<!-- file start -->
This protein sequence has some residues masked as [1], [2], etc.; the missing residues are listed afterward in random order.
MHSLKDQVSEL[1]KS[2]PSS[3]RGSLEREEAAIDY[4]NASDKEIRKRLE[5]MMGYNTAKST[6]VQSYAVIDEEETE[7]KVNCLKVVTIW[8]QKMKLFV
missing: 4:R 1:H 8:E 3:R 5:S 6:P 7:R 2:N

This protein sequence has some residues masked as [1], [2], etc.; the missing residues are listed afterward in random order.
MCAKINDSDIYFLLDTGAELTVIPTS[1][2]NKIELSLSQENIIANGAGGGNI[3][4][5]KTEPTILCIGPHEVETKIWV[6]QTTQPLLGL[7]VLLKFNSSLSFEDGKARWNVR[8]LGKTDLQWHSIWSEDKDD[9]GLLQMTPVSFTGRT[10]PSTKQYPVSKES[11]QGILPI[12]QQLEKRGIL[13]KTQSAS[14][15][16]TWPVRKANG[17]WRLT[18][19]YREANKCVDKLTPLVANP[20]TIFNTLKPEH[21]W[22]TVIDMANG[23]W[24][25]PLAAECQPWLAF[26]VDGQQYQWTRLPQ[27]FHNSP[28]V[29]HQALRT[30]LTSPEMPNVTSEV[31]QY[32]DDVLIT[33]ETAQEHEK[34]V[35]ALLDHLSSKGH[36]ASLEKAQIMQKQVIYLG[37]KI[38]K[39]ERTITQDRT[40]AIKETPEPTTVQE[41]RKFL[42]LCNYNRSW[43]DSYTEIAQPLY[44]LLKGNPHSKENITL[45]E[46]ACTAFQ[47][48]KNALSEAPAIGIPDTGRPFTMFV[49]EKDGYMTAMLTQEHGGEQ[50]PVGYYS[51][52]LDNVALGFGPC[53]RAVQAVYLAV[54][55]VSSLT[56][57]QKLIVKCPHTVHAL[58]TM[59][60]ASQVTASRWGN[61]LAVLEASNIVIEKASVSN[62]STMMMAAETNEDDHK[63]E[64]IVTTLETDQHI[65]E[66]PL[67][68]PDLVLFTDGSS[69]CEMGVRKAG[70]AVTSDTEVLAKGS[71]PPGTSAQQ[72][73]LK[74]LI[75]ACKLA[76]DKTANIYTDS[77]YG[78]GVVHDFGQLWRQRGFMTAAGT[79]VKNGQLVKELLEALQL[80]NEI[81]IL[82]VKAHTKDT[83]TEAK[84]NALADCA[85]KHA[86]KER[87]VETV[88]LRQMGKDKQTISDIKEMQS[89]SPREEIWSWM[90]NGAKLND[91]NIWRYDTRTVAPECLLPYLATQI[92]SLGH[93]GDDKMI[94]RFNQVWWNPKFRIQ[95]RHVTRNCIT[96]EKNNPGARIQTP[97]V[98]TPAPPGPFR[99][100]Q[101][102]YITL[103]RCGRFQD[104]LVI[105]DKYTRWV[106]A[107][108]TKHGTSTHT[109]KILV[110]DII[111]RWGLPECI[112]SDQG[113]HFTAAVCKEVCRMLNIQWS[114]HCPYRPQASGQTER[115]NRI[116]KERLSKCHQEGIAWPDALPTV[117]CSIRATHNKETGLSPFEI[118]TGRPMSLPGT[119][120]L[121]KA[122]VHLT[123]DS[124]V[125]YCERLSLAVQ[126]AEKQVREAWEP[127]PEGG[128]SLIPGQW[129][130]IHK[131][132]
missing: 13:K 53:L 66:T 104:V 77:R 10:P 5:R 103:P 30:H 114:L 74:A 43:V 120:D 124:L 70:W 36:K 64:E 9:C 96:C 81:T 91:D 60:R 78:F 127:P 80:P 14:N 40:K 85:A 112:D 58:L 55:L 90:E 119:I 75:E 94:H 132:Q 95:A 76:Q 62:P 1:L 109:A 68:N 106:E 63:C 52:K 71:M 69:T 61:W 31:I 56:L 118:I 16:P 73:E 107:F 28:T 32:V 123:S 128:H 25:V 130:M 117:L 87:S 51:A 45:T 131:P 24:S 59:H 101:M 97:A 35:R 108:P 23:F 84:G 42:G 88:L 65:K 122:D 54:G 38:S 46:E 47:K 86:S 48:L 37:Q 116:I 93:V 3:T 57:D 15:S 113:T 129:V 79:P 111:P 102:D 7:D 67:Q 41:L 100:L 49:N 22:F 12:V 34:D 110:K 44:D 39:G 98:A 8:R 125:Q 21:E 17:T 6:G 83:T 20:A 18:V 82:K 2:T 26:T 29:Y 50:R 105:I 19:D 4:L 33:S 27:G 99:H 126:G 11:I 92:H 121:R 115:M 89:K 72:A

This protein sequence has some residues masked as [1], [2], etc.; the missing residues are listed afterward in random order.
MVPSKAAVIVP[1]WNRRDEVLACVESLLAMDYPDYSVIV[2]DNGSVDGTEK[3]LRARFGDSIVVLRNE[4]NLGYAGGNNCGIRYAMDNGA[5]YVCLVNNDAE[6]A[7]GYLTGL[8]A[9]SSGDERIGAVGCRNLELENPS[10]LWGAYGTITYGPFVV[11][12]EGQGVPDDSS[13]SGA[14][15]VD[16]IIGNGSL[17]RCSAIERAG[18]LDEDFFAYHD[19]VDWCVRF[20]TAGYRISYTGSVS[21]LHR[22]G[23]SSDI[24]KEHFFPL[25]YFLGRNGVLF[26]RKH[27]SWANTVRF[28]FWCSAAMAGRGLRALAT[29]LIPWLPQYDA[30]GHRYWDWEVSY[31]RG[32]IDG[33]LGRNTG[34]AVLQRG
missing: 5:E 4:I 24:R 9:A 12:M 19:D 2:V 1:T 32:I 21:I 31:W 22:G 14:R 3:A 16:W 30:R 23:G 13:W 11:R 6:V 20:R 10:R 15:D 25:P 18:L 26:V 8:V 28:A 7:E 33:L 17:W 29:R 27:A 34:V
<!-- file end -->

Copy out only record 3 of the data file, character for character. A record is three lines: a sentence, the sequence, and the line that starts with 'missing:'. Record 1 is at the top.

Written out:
This protein sequence has some residues masked as [1], [2], etc.; the missing residues are listed afterward in random order.
MVPSKAAVIVP[1]WNRRDEVLACVESLLAMDYPDYSVIV[2]DNGSVDGTEK[3]LRARFGDSIVVLRNE[4]NLGYAGGNNCGIRYAMDNGA[5]YVCLVNNDAE[6]A[7]GYLTGL[8]A[9]SSGDERIGAVGCRNLELENPS[10]LWGAYGTITYGPFVV[11][12]EGQGVPDDSS[13]SGA[14][15]VD[16]IIGNGSL[17]RCSAIERAG[18]LDEDFFAYHD[19]VDWCVRF[20]TAGYRISYTGSVS[21]LHR[22]G[23]SSDI[24]KEHFFPL[25]YFLGRNGVLF[26]RKH[27]SWANTVRF[28]FWCSAAMAGRGLRALAT[29]LIPWLPQYDA[30]GHRYWDWEVSY[31]RG[32]IDG[33]LGRNTG[34]AVLQRG
missing: 5:E 4:I 24:R 9:A 12:M 19:D 2:V 1:T 32:I 21:I 31:W 22:G 14:R 3:A 16:W 30:R 23:G 13:W 11:R 6:V 20:R 10:R 15:D 25:P 18:L 26:V 8:V 28:A 7:E 33:L 17:W 29:R 27:A 34:V